"There are no bells and whistles, only theatre with clarity." Pic by Prudence Upton.
It is August 1944. The Allied Forces have entered Nazi-occupied Paris. The German General stationed there, General Dietrich von Choltitz (John Bell) has been given a terrible order: annihilate Paris. Defeat is imminent but surrender is not an option. Germany will not be cowed; it is the Führer’s will. The General muses that it is easy to imagine destroying an entire city at night. You can’t see the spires or the sprawls of dwellings cobbled together over centuries of cultural evolution and tension. It’s just empty space. He asks his subordinate and trusted friend Frau Meyer (Genevieve Lemon) to pray that the night lasts for a hundred years. He alone knows what rough beast slouches towards the sleeping Parisians and the city of liberty and love.
Raoul Nordling (John Gaden) is the diplomat that stands between Paris’ annihilation and liberation. Through a secret door that was used by Napoleon Bonaparte to see a mistress, Nordling enters Choltitz’s office. Here, the two men's intentions meet: destroy Paris because of an order; save Paris by convincing a man of a greater vision.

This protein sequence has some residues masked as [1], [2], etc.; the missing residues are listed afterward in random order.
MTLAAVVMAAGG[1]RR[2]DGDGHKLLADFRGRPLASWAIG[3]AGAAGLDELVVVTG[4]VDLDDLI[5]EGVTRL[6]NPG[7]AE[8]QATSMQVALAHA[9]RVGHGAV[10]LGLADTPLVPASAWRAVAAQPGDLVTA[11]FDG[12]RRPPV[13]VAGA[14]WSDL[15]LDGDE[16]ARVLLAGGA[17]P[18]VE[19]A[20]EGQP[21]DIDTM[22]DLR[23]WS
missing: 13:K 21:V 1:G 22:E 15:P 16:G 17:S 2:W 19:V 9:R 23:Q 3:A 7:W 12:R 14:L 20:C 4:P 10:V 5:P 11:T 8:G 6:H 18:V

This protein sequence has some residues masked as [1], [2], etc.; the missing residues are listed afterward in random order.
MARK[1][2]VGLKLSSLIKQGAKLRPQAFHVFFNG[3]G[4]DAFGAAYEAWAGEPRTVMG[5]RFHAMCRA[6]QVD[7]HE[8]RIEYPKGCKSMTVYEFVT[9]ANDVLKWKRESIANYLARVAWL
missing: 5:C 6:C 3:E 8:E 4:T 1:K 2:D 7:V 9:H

Playwright Cyril Gély has stripped back action and superfluity to present a direct look at how people operate in war, under orders, with friends, under duress, and under ultimatums they have seemingly no idea of. Based on a true story and true characters, this historical drama is an engaging work of art.
John Bell’s performance is understated and arrogant. It is well suited for the German general. Theatre-goers will be familiar with Bell’s register, and it is an exemplar of his particular style. Gaden performs Nordling with wit, charm, and cheek. He opposes the General’s straightforward manner and wins the audience early. We are witness to a sustained and fabulous tête-à-tête. Michael Scott-Mitchell’s stunning set design and Genevieve Graham's costume design mustn’t go unmentioned. The Parisian map that formed the backdrop to the office projected the audience into the city of love and lights. Bell’s direction is functional and precise. There are no bells and whistles, only theatre with clarity.
Diplomacy begins in a place you don’t expect, and takes a great number of insightful twists and turns to arrive at the reality that we know came to pass. For anyone interested in Bell, short and incisive theatre, or the possibilities of war and WWII, this is an alluring flame on the Sydney theatre landscape.